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Topic: VSL Virtual Instrument solo violin beta test piece

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  1. #1

    VSL Virtual Instrument solo violin beta test piece

    I have been fortunate to be one of the beta testers for VSL's new Virtual Instrument (the solo violin only).

    Herb has just posted one of the test pieces I did using the beta VI. It is the solo violin (without orchestra) from Jules Massenet's Meditation.

    It uses a number of new articulations including Zigane (gypsy), progressive vibrato, marcato (piano), portamento (piano), harsh, and artificial harmonics.

    I hope that this will give people some idea of this sampled violin's wonderful expressive potential.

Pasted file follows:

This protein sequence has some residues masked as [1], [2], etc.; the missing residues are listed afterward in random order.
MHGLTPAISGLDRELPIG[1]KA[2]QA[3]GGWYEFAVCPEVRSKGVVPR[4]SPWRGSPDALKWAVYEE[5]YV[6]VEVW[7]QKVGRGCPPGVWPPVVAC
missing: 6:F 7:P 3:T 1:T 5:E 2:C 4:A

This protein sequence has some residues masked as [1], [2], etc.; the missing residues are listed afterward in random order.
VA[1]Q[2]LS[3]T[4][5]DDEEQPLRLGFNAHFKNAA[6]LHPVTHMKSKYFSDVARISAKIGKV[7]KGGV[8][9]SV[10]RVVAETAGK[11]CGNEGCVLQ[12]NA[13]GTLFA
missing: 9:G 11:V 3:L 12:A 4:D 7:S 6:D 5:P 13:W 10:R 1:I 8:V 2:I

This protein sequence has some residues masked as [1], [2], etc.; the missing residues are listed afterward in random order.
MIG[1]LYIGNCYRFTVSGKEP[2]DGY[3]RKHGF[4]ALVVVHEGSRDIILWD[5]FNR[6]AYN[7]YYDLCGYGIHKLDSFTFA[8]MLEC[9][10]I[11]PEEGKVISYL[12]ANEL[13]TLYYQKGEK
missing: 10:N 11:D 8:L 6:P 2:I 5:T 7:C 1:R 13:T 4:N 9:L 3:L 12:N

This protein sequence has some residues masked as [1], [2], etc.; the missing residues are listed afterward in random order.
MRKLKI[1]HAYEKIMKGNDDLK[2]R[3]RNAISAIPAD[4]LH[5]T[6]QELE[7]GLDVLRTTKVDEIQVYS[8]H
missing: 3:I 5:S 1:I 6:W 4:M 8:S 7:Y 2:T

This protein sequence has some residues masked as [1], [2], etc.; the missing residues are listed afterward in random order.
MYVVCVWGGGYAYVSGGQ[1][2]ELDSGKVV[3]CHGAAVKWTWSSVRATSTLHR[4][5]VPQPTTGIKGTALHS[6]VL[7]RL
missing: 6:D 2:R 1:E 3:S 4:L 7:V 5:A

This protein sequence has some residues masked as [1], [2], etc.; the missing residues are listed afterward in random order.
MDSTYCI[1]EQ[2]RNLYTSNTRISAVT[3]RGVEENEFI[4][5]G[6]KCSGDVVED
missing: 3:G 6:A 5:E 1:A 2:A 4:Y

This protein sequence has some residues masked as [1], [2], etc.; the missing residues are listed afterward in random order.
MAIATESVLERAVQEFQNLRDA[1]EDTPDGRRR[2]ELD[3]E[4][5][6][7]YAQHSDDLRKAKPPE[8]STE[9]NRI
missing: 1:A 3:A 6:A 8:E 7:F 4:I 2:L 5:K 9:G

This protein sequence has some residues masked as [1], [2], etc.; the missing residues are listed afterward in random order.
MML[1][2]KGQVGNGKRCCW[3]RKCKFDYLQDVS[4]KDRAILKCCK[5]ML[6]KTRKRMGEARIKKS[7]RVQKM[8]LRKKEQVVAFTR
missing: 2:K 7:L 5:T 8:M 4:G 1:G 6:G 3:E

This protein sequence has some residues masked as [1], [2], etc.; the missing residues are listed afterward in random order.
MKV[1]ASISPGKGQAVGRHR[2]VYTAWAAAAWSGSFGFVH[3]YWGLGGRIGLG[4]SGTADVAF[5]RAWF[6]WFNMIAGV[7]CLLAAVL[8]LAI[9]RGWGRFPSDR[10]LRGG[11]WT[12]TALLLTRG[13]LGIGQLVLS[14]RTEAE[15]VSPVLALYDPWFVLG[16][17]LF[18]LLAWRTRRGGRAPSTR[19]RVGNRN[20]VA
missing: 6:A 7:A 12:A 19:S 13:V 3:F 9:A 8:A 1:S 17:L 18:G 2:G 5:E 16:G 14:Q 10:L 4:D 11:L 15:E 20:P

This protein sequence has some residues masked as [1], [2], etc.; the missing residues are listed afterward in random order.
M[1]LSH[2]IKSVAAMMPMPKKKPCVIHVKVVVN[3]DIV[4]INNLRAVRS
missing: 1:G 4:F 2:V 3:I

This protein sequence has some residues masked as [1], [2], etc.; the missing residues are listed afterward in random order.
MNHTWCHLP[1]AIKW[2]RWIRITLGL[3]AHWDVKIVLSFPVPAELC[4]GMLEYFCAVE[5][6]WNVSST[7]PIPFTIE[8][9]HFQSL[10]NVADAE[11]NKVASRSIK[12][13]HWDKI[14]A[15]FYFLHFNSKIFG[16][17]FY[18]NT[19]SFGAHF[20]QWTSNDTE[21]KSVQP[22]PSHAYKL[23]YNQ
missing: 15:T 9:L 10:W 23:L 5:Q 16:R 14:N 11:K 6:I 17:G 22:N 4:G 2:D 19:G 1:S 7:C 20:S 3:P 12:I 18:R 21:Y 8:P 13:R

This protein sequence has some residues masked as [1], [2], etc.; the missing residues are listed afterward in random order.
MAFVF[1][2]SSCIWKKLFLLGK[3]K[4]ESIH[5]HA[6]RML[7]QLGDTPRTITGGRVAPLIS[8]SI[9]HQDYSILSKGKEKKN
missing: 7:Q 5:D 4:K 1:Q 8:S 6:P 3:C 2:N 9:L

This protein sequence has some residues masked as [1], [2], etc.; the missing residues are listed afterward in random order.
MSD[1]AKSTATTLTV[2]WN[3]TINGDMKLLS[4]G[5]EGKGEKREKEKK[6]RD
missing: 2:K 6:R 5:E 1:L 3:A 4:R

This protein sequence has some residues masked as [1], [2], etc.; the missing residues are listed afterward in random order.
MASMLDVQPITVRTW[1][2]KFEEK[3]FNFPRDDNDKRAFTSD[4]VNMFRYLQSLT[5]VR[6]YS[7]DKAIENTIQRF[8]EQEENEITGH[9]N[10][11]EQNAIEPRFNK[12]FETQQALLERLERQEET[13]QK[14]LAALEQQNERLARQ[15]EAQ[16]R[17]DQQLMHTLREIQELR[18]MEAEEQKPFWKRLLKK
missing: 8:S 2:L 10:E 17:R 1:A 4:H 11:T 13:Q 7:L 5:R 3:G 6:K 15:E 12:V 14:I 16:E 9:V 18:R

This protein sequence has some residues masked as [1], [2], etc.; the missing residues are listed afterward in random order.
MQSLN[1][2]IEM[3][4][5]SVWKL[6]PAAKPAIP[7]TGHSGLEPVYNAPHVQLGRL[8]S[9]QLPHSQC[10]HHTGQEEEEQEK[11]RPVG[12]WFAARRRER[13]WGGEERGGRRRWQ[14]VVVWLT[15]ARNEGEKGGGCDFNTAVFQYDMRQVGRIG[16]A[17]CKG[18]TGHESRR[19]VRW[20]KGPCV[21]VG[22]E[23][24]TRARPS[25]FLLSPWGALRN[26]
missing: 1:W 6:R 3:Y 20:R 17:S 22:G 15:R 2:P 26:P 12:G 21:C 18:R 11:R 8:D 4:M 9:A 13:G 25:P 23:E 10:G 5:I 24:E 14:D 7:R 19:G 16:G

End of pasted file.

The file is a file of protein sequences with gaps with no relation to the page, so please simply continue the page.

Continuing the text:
Thanks as always for listening.

    Best,
    Jay

    **note-- I have learned that Gary Garritan had used the same piece to demo his new Strad software. I do not wish either company to feel uncomfortable, and so I have removed the link to the piece until this can further discussed. I am certain that both products will be great and I hope they are both a huge success.

  2. #2

    Re: VSL Virtual Instrument solo violin beta test piece

    Are you saying it will be a new VI solo violin only instrument or will it be part of the new VI solo strings package?

    Nice work as usual JB. Quite enjoyable.

  3. #3

    Re: VSL Virtual Instrument solo violin beta test piece